It is a bit of a reach, no?
Covid is nothing near as dangerous as the Black Death, *of course.* But, misled by their modernity, moderns take it to be such; so they respond as if it were such. So they – among them the priests, all chthonic moderns despite themselves, and despite the ostensible and quite real costly commitments of their lives qua religious – react with panic. Just as their ancestors did, with far more justice than their heirs of today.
It is indeed all silly, and pathetic. Humanity. So silly, so pathetic. So sad. If only we could just all march steadfastly toward the scythe that awaits us all, without fear or trembling. But most of us can’t. It is the way of things, always.
It is almost impossibly difficult for a modern, steeped from birth in the notion that this life is all there is, to welcome martyry. Even the ancient pagans, hoping at the least for glory, had easier that basic sacrificial requisite of all mortal life, in which only it can find any meaning, any reason or purpose at all, and were therefore more ready to offer their lives on the altar that must at last claim us all, willy nilly (the recognition of our end, all of us, in some final immolation of sacrifice is among the most basic of adult human apprehensions; no sort of principled system of life can disagree with it). All life is formed by and toward death; this is manifest in the logic of sex, of biology, and indeed of physics; of thermodynamics.
The modern is of all men uniquely unequipped to cope with this basic predicament and problem of life per se. He hopes for an utopian escape from the Second Law. No such luck.
So here’s the question: does such foolishness of the Church in response either to the Black Death or to covid at all, in any way, vitiate the basic ecclesial proposal? Does it weaken the notion that among all human institutions the Church is uniquely the Body of Christ, and thus endowed with extraordinary spiritual authority, that the very Gates of Hell cannot withstand?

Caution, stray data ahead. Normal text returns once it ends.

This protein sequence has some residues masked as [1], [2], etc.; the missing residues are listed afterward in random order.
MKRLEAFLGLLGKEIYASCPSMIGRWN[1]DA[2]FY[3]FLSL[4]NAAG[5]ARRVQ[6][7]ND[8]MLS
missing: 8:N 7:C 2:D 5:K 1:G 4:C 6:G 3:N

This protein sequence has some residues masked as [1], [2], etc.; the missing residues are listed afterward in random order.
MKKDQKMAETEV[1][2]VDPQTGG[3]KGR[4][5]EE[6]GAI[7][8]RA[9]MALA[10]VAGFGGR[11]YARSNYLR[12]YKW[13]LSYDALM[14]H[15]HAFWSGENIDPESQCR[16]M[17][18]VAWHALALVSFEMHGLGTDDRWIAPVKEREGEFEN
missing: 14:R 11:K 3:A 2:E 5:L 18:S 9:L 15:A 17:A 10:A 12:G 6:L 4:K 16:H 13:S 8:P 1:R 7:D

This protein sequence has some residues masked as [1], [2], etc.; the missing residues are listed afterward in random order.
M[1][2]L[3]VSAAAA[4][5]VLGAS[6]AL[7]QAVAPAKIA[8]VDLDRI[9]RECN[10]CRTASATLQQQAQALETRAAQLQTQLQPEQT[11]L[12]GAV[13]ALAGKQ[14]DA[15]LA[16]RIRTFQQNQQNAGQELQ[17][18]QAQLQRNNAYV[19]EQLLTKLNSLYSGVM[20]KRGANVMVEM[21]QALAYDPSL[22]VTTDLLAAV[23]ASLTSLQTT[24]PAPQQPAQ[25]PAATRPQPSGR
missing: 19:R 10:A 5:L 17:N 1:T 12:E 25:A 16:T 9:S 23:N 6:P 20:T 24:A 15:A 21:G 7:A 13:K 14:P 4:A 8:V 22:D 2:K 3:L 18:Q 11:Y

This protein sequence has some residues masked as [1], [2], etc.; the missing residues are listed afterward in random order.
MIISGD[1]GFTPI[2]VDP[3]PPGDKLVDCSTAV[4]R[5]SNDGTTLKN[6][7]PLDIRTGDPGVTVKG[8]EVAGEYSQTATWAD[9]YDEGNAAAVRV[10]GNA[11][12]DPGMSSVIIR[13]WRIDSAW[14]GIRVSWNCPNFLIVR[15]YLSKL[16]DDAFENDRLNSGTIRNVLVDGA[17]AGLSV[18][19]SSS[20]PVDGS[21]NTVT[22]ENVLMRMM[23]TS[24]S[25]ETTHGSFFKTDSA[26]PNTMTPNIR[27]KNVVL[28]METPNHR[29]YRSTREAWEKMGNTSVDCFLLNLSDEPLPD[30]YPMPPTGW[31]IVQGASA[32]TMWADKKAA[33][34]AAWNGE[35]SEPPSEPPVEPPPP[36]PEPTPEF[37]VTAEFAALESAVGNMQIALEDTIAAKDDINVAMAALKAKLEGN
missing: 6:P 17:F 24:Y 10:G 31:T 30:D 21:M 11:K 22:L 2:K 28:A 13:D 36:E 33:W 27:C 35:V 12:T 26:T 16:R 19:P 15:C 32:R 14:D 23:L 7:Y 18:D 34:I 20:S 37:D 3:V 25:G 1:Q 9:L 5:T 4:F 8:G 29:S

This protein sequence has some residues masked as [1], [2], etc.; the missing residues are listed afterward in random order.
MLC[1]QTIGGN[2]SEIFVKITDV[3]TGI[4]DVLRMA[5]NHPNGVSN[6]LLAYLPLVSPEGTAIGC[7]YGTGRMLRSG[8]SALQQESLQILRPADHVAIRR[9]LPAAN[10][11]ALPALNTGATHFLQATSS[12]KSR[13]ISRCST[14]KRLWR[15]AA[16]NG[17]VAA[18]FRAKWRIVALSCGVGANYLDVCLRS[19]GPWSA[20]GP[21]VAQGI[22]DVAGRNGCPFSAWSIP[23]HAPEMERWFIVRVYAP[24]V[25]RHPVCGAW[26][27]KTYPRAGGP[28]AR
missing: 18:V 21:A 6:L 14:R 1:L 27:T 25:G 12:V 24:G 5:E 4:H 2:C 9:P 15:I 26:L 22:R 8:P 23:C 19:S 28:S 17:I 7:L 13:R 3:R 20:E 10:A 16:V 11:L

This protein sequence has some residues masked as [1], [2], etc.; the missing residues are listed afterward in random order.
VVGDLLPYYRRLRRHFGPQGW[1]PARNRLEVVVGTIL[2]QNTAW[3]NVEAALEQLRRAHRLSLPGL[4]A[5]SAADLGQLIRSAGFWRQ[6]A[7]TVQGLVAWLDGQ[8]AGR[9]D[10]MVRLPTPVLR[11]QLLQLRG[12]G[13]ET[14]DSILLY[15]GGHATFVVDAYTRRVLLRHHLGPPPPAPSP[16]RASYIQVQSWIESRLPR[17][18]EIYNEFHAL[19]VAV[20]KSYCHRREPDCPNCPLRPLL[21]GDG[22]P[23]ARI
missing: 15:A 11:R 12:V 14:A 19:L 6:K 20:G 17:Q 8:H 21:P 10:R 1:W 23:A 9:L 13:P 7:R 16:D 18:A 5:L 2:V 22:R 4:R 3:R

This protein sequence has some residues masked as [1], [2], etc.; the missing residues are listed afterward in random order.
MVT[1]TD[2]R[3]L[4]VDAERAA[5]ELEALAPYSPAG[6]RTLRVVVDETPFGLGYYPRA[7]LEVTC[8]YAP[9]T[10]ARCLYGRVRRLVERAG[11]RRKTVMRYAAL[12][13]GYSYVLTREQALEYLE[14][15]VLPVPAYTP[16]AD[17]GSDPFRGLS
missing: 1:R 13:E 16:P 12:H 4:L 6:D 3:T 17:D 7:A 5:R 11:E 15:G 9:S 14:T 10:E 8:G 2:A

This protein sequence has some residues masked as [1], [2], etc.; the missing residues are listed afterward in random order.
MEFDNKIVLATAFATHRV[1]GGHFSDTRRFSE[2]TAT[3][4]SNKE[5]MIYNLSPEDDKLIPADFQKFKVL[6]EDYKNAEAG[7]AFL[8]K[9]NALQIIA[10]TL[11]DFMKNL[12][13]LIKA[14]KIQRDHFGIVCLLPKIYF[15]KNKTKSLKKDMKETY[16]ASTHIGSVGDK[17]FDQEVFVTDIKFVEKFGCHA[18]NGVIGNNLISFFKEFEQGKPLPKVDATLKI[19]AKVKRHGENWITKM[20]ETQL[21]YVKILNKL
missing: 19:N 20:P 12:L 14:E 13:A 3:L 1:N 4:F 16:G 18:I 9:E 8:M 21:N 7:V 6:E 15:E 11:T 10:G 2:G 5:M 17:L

No. Obviously, it does not.
I had thought as I contemplated this post to expatiate a fair bit upon that point, but now that I come to it, the labor thereof seems moot. Augustine settled this point definitively in his logical demolition of the Donatist heresy of his day. Men are weak: the Church is not. Despite the weaknesses of her weak men, the Church is nowise weakened. For, the Church *just is* Christ. So, her sacraments depend for their efficacy, not upon the perfection of her imperfect human ministers, but rather upon the motions of God Almighty, who through them – despite their weaknesses – disposes of his church – as of his creation – as he wills to do from all eternity.
So, by all means, avail yourselves of her sacraments. The Church as the Body of the Eternal One can nowise be weakened or gainsayed by the weaknesses of her members. The Sacraments do not depend upon mere men, forsooth! To think so is a silly sophomoric category error. The Sacraments are a participation of God. They are not operations of mere men – for, that would make of them no more than profane magics – except inasmuch as such men in their operations partake the operations of God.
It is God who is in all things operant. Avail yourselves then of his operations, or else array yourselves in opposition to his just motions. That is all. What else, possibly, could there be? Get on with it, then, in fear and trembling.
This is for real, and you are nowise prepared for it. But, you must perforce get on with it. There is to life nothing else, than this.
All this talk about the crisis of the Church today in respect to covid and her responses to the state in respect thereto are but froth upon the tumult. Dive into the tumult. Dive into the Tao. Come back later with your reports, in all humility with respect to what they purport to represent to us.